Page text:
US20040159574 *Feb 17, 2004Aug 19, 2004Lewis James D.Albumin in a flexible polymeric container
US20040206055 *May 11, 2004Oct 21, 2004Schroeder Alfred A.Flexible packaging
US20050150917 *Jan 12, 2004Jul 14, 2005Dicks David H.Fitment for flexible container
US20050172576 *May 14, 2003Aug 11, 2005Shinji MatsunagaBag making and filling method using double film
US20100004108 *Nov 16, 2005Jan 7, 2010Elopack System AgApparatus and Method
US20110047939 *May 17, 2010Mar 3, 2011Mark GriffinForm, Fill, and Seal System
US20130119044 *Mar 24, 2010May 16, 2013Nestec S.A.Jaw support for a pouch filler
EP0919359A2 *Nov 23, 1998Jun 2, 1999Paul Kiefel GmbhProcess for welding a connecting element
EP0919359A3 *Nov 23, 1998Oct 13, 1999Paul Kiefel GmbhProcess for welding a connecting element
EP1556183A2 *Oct 31, 2003Jul 27, 2005Rieke CorporationWelding tip
EP1556183A4 *Oct 31, 2003Jan 18, 2006Rieke CorpWelding tip
WO1988001940A1 *Sep 15, 1987Mar 24, 1988Triparte Ltd.Attaching a plastic tube to a web of plastic
WO1988007004A1 *Mar 8, 1988Sep 22, 1988Baxter Travenol Laboratories, Inc.Apparatus and method for attaching a fitment to a web of film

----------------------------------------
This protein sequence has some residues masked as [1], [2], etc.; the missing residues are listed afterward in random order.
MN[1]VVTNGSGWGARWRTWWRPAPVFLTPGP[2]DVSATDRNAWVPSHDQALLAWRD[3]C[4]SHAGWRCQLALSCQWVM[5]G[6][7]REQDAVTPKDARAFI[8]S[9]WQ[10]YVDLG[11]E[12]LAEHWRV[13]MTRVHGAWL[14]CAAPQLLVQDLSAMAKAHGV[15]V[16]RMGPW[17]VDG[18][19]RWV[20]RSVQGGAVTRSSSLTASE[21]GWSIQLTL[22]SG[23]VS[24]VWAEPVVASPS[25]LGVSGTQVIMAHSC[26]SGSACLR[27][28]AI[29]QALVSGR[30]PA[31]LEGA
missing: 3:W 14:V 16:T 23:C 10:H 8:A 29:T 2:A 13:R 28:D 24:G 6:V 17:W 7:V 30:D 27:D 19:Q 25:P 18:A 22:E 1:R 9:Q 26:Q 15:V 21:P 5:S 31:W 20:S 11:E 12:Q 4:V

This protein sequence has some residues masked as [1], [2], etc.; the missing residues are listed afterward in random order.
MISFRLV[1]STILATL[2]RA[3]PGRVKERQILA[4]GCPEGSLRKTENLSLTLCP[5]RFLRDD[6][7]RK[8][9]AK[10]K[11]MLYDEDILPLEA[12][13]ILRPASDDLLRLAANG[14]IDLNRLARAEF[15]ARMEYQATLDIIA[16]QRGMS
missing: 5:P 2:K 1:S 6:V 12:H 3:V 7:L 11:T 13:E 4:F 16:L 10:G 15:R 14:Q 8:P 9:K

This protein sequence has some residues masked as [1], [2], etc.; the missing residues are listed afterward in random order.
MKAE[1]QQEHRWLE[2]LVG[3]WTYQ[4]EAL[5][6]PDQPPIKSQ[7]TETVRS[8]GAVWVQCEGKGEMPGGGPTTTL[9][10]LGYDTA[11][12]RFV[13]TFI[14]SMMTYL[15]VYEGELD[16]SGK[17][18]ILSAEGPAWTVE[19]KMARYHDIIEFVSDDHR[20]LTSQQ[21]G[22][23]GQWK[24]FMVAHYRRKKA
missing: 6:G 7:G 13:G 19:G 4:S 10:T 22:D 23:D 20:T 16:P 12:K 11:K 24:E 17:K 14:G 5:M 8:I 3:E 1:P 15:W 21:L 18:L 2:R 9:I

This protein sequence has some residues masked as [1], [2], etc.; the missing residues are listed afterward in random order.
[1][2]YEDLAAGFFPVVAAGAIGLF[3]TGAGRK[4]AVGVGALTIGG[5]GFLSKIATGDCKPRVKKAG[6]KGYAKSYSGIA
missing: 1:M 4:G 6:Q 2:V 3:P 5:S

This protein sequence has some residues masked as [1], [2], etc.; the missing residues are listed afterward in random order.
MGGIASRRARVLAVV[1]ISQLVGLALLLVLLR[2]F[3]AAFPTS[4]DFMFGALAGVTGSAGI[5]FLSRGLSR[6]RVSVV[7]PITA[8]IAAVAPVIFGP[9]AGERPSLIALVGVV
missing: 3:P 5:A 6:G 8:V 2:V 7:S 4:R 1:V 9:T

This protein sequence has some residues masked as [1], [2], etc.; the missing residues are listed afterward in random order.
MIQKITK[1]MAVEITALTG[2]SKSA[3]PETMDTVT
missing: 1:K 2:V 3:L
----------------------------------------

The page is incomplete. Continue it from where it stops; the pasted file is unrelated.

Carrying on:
WO1989008544A1 *Mar 6, 1989Sep 21, 1989R.A. Jones & Co. Inc.Method and apparatus for sealing plastic tubes
WO2000023327A1Oct 13, 1999Apr 27, 2000Liqui-Box CorporationVertical form, fill, seal machine and methods
WO2000024357A1Oct 18, 1999May 4, 2000Abbott LaboratoriesSterile formed, filled, and sealed flexible container and draining administration port therefor
Classifications
U.S. Classification156/69, 156/253, 53/410, 156/518, 156/499, 493/203, 53/469, 493/213, 53/478, 156/514, 53/133.2
International ClassificationB29C65/00, B31B1/90, B65B51/10, B29C65/18
Cooperative ClassificationB29C66/7392, B29C66/0242, Y10T156/1057, Y10T156/1326, Y10T156/1309, B29C66/47421, B29C66/112, B29C2793/0045, B29C65/18, B29C66/8322, B29C66/49, B29C66/8167, B29C66/73521, B29C66/80, B29L2031/7148, B29C65/7437, B29C66/91231, B29C66/131, B29C65/305, B29C66/91212, B29C66/91645, B29C66/91431, B29C66/91421, B29C66/81429, B29C66/81417
European ClassificationB29C66/73521, B29C66/8167, B29C66/532, B29C66/024, B29C66/63, B29C65/30B, B29C65/18, B29C66/80
Legal Events
DateCodeEventDescription
Aug 5, 1985ASAssignment
Owner name: BAXTER TRAVENOL LABORATORIES, INC. DEERFIELD, ILLI
Free format text: ASSIGNMENT OF ASSIGNORS INTEREST.;ASSIGNOR:CHRISTINE, WILLIAM C.;REEL/FRAME:004554/0545
Effective date: 19850730
Dec 24, 1990FPAYFee payment
Year of fee payment: 4
Dec 30, 1994FPAYFee payment
Year of fee payment: 8
Mar 22, 1999FPAYFee payment
Year of fee payment: 12